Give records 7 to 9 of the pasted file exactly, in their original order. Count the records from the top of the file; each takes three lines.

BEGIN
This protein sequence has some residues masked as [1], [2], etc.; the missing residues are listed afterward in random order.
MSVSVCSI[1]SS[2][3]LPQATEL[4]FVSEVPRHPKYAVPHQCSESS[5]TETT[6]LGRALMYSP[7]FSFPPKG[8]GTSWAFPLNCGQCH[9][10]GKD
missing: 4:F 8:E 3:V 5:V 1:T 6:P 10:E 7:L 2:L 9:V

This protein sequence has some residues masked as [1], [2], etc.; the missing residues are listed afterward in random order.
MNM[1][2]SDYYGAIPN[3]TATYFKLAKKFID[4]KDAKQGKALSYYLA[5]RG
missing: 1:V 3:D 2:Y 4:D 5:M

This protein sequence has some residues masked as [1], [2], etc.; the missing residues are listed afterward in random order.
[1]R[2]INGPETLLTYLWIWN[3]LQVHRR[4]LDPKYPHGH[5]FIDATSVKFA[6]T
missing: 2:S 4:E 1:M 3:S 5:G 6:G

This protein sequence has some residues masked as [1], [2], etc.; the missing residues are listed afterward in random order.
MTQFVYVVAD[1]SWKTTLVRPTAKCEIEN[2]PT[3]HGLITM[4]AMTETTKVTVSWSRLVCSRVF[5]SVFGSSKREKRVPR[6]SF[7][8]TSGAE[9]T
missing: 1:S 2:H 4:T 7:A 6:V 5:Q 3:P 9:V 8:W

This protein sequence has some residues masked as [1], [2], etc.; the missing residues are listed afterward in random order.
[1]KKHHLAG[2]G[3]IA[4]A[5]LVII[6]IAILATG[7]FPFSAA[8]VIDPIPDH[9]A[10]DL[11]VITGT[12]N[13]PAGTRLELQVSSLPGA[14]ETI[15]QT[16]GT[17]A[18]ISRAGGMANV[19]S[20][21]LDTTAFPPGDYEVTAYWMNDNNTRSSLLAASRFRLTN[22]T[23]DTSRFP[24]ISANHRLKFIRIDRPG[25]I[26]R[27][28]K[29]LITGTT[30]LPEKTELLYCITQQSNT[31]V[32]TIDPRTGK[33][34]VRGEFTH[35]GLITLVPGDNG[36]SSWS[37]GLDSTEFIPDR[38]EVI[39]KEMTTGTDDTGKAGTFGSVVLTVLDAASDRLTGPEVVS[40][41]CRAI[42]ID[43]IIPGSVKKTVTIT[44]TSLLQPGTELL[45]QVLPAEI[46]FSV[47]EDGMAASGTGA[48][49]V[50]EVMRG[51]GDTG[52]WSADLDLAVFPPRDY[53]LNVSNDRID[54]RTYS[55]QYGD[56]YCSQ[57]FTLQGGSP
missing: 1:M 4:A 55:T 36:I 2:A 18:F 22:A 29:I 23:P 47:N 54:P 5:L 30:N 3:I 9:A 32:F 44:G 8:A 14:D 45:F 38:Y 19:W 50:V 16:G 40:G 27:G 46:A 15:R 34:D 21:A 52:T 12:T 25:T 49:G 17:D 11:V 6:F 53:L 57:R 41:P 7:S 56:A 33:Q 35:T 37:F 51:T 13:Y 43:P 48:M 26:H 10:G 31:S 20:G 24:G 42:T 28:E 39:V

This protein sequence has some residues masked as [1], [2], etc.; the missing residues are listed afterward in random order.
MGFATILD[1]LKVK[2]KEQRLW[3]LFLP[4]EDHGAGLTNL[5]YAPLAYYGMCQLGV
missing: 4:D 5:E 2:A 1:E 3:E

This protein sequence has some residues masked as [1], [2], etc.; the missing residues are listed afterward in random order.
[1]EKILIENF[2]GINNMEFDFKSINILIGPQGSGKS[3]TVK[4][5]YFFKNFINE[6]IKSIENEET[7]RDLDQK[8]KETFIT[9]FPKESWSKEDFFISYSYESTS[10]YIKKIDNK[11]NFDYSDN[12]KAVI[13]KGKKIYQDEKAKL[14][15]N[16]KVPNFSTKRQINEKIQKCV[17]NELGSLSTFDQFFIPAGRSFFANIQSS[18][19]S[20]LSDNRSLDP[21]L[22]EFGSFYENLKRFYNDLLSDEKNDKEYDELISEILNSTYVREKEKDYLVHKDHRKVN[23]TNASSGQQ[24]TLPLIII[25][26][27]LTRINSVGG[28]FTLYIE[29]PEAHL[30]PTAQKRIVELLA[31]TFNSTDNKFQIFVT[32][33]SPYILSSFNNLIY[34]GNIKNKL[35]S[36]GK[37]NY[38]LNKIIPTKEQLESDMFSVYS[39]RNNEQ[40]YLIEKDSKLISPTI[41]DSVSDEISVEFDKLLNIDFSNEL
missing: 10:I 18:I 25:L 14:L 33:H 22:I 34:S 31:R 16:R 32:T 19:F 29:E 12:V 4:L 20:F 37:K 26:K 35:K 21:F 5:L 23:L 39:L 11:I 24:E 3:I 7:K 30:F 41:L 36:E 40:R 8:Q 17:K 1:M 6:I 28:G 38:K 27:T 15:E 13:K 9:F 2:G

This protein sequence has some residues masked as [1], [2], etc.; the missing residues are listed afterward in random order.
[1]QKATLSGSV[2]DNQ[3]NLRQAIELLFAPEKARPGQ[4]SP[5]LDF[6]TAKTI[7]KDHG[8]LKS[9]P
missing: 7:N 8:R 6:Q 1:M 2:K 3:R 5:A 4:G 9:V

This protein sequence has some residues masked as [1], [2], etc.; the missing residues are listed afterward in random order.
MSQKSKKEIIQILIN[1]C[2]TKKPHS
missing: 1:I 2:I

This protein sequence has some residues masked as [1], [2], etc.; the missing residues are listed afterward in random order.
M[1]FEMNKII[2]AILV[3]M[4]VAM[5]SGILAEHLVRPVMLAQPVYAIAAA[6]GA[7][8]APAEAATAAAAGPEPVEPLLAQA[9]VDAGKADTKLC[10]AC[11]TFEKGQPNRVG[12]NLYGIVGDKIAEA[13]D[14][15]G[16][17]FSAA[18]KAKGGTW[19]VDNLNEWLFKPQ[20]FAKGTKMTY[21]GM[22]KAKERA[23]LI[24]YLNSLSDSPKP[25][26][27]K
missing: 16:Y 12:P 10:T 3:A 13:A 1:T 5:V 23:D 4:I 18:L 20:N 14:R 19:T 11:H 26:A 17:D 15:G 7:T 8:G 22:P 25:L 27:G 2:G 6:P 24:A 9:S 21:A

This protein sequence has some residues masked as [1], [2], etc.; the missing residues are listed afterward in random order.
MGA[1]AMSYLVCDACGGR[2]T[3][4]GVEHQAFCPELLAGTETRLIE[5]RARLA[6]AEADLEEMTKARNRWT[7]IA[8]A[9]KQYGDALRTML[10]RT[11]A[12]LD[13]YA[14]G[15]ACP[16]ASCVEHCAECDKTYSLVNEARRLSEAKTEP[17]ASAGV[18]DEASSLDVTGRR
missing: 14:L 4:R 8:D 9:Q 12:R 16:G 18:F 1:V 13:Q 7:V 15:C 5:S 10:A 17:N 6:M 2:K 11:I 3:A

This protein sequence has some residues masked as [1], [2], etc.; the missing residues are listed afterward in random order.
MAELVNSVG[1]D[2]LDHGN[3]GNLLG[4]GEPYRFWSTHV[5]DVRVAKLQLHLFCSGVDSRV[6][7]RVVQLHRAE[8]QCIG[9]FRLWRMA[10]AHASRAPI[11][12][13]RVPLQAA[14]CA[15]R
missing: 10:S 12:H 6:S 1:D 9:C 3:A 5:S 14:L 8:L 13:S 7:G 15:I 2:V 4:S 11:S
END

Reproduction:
This protein sequence has some residues masked as [1], [2], etc.; the missing residues are listed afterward in random order.
[1]EKILIENF[2]GINNMEFDFKSINILIGPQGSGKS[3]TVK[4][5]YFFKNFINE[6]IKSIENEET[7]RDLDQK[8]KETFIT[9]FPKESWSKEDFFISYSYESTS[10]YIKKIDNK[11]NFDYSDN[12]KAVI[13]KGKKIYQDEKAKL[14][15]N[16]KVPNFSTKRQINEKIQKCV[17]NELGSLSTFDQFFIPAGRSFFANIQSS[18][19]S[20]LSDNRSLDP[21]L[22]EFGSFYENLKRFYNDLLSDEKNDKEYDELISEILNSTYVREKEKDYLVHKDHRKVN[23]TNASSGQQ[24]TLPLIII[25][26][27]LTRINSVGG[28]FTLYIE[29]PEAHL[30]PTAQKRIVELLA[31]TFNSTDNKFQIFVT[32][33]SPYILSSFNNLIY[34]GNIKNKL[35]S[36]GK[37]NY[38]LNKIIPTKEQLESDMFSVYS[39]RNNEQ[40]YLIEKDSKLISPTI[41]DSVSDEISVEFDKLLNIDFSNEL
missing: 10:I 18:I 25:L 14:L 33:H 22:I 34:S 31:R 16:R 32:T 19:F 29:E 12:V 4:L 20:F 37:K 26:K 35:K 21:F 5:L 23:L 39:L 11:I 24:E 3:I 7:K 30:F 41:L 36:E 40:R 8:Q 17:K 1:M 6:I 28:G 38:K 27:T 15:E 13:K 9:F 2:G

This protein sequence has some residues masked as [1], [2], etc.; the missing residues are listed afterward in random order.
[1]QKATLSGSV[2]DNQ[3]NLRQAIELLFAPEKARPGQ[4]SP[5]LDF[6]TAKTI[7]KDHG[8]LKS[9]P
missing: 7:N 8:R 6:Q 1:M 2:K 3:R 5:A 4:G 9:V

This protein sequence has some residues masked as [1], [2], etc.; the missing residues are listed afterward in random order.
MSQKSKKEIIQILIN[1]C[2]TKKPHS
missing: 1:I 2:I